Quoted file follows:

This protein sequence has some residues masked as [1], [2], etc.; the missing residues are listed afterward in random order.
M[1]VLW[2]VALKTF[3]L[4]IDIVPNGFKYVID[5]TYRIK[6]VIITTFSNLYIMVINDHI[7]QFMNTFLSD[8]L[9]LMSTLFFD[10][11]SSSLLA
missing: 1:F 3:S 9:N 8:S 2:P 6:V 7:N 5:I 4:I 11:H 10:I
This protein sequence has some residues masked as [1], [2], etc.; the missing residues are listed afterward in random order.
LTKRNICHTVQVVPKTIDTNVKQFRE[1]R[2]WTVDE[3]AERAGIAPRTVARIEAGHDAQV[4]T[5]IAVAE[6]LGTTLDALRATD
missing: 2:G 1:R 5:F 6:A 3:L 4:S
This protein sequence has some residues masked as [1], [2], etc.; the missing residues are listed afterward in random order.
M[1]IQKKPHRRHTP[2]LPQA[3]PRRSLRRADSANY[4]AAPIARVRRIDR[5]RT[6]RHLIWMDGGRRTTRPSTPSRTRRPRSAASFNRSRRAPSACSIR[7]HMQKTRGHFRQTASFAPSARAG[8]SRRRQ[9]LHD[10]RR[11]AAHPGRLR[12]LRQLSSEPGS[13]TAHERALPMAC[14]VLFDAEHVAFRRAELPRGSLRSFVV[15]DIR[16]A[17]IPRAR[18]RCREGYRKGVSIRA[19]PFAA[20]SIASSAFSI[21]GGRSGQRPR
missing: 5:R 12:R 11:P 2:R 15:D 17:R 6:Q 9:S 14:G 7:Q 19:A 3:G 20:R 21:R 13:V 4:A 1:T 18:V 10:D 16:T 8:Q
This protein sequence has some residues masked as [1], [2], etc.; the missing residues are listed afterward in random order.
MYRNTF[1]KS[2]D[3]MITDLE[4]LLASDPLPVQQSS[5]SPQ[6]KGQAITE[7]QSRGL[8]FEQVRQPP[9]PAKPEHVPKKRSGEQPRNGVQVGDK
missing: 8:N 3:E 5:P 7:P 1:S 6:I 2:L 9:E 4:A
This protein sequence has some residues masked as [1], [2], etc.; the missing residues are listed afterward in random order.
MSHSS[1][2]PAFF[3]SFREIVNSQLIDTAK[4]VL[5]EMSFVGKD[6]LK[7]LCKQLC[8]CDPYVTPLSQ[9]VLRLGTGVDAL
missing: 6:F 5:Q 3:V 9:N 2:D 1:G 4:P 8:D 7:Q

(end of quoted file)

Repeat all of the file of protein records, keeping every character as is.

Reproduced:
This protein sequence has some residues masked as [1], [2], etc.; the missing residues are listed afterward in random order.
M[1]VLW[2]VALKTF[3]L[4]IDIVPNGFKYVID[5]TYRIK[6]VIITTFSNLYIMVINDHI[7]QFMNTFLSD[8]L[9]LMSTLFFD[10][11]SSSLLA
missing: 1:F 3:S 9:N 8:S 2:P 6:V 7:N 5:I 4:I 11:H 10:I
This protein sequence has some residues masked as [1], [2], etc.; the missing residues are listed afterward in random order.
LTKRNICHTVQVVPKTIDTNVKQFRE[1]R[2]WTVDE[3]AERAGIAPRTVARIEAGHDAQV[4]T[5]IAVAE[6]LGTTLDALRATD
missing: 2:G 1:R 5:F 6:A 3:L 4:S
This protein sequence has some residues masked as [1], [2], etc.; the missing residues are listed afterward in random order.
M[1]IQKKPHRRHTP[2]LPQA[3]PRRSLRRADSANY[4]AAPIARVRRIDR[5]RT[6]RHLIWMDGGRRTTRPSTPSRTRRPRSAASFNRSRRAPSACSIR[7]HMQKTRGHFRQTASFAPSARAG[8]SRRRQ[9]LHD[10]RR[11]AAHPGRLR[12]LRQLSSEPGS[13]TAHERALPMAC[14]VLFDAEHVAFRRAELPRGSLRSFVV[15]DIR[16]A[17]IPRAR[18]RCREGYRKGVSIRA[19]PFAA[20]SIASSAFSI[21]GGRSGQRPR
missing: 5:R 12:R 11:P 2:R 15:D 17:R 6:Q 9:S 14:G 7:Q 19:A 3:G 20:R 21:R 13:V 4:A 1:T 18:V 10:D 16:T 8:Q
This protein sequence has some residues masked as [1], [2], etc.; the missing residues are listed afterward in random order.
MYRNTF[1]KS[2]D[3]MITDLE[4]LLASDPLPVQQSS[5]SPQ[6]KGQAITE[7]QSRGL[8]FEQVRQPP[9]PAKPEHVPKKRSGEQPRNGVQVGDK
missing: 8:N 3:E 5:P 7:P 1:S 6:I 2:L 9:E 4:A
This protein sequence has some residues masked as [1], [2], etc.; the missing residues are listed afterward in random order.
MSHSS[1][2]PAFF[3]SFREIVNSQLIDTAK[4]VL[5]EMSFVGKD[6]LK[7]LCKQLC[8]CDPYVTPLSQ[9]VLRLGTGVDAL
missing: 6:F 5:Q 3:V 9:N 2:D 1:G 4:P 8:D 7:Q